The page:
Doing things around the house without being asked goes a long way too. That's huge at this stage.
Tip for this stage: Encourage older kids to communicate their love and gratitude directly to their mothers. Many don't realize how much their mom might appreciate a simple expression of appreciation. Also have them look for thing they can take off their mom's plate to help her relax.
Moms of adult children want family bonding time.
Once kids have flown the coop, what moms really want is time as a family again. Yes, it's ironic that moms want to get away when their kids are young and want nothing but togetherness when kids are older, but such is the nature of the beast. It's not that moms of younger kids don't love to have family time, it's that for many moms "family time" is most of the time. It may not always be as quality or relaxed as we want it to be, but it's still family time.
Once kids are gone, moms might relish the freedom and rejuvenation of getting plenty of alone time, and at the same time yearn for the fun family times that are now fewer and farther between. Flowers are fine, cards are nice, but for empty nest moms, a fun family outing or get-together at home is a gift.
Reader Lori C. summed it up: "My two grown boys are spending the afternoon with me. I can't wait just to be with them and talk."
And again, after the past year, this yearning is all the more relevant. As Christina S. wrote, "I haven't been able to hug my adult children in over a year because of COVID. I just want a hug."
Several moms said they wanted their family to get vaccinated for this very reason.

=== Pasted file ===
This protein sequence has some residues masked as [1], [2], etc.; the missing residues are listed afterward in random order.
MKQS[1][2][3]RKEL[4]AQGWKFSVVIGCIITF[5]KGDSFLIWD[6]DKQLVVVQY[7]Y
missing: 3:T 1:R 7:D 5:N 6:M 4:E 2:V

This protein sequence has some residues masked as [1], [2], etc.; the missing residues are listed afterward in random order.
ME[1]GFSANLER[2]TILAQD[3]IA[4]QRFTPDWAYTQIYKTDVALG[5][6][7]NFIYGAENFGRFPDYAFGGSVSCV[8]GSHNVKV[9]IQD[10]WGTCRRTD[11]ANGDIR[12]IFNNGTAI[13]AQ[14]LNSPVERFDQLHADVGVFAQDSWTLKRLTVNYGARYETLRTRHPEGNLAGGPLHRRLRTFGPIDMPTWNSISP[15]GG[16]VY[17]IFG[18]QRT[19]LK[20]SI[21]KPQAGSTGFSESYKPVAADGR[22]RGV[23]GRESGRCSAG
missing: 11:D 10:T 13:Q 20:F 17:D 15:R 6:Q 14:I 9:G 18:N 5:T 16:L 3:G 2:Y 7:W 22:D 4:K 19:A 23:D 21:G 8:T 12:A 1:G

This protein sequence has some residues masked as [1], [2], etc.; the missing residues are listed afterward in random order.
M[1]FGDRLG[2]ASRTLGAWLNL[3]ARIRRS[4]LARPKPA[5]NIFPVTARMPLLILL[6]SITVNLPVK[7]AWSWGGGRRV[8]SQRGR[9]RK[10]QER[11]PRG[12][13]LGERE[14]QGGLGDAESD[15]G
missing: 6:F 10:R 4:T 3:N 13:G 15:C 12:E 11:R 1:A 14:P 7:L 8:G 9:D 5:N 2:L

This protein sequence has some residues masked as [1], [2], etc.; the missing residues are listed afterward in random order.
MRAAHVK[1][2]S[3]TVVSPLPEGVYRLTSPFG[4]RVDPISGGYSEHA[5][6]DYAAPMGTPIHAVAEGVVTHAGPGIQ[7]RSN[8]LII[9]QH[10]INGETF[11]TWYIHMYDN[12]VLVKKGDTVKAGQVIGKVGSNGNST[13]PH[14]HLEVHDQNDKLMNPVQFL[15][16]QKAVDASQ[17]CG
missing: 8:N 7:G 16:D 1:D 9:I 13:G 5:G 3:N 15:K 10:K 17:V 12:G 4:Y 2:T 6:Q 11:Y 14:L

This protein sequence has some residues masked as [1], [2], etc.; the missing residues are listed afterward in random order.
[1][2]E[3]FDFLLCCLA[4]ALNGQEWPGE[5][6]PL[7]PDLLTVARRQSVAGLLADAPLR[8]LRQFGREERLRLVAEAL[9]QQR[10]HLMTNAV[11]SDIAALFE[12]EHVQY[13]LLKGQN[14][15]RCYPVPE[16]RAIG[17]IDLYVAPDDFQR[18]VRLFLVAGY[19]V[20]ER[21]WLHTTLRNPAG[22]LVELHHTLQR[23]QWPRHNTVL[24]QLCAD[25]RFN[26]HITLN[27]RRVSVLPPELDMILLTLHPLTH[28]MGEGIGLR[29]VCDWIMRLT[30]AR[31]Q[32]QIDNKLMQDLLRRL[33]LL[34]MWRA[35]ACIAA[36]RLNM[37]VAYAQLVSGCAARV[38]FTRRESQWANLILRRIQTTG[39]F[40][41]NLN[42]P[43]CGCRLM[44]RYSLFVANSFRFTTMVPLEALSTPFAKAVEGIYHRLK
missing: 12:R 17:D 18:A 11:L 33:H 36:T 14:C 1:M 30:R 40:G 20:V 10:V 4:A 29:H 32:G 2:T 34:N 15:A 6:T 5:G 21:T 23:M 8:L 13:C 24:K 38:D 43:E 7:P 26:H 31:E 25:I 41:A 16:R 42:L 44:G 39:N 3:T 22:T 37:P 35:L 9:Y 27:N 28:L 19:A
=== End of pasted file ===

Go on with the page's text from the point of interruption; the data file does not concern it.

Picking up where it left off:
Tip for this stage: Coordinate a family gathering for moms of adult kids, in person if it can be done safely or virtually if that's a better option.
Moms want their own moms back.
Mother's Day isn't all sunshine and puppies; it's a hard day for a lot of people for lots of reasons.
A number of commenters said that what they really wish they could have for Mother's Day is time with their own moms who are no longer with them—a heartbreaking but real sentiment. Equally as moving are the comments from moms who don't have good relationships with their own mothers and wish they did.
These folks provide a needed reminder to treasure the relationships we have with our moms if we have them, while we have them.
Tip: Acknowledge the loss and grief some people might be feeling on Mother's Day. A special framed photo of a mom who has passed on might be appropriate. For others, a simple, "Thinking of you today, I know it's hard," message may be appreciated.
Whether a mom in your life wants a day away from family or a day filled with family, whether she wants a special creation from her kids or a day at a spa (or both), Mother's Day is her day. Ask her what an ideal day would look like to her, and then do what you can to make something like it happen for her.
Wishing all the moms out there a Happy Mother's Day! Hope you get what you want and need, whatever that means for you.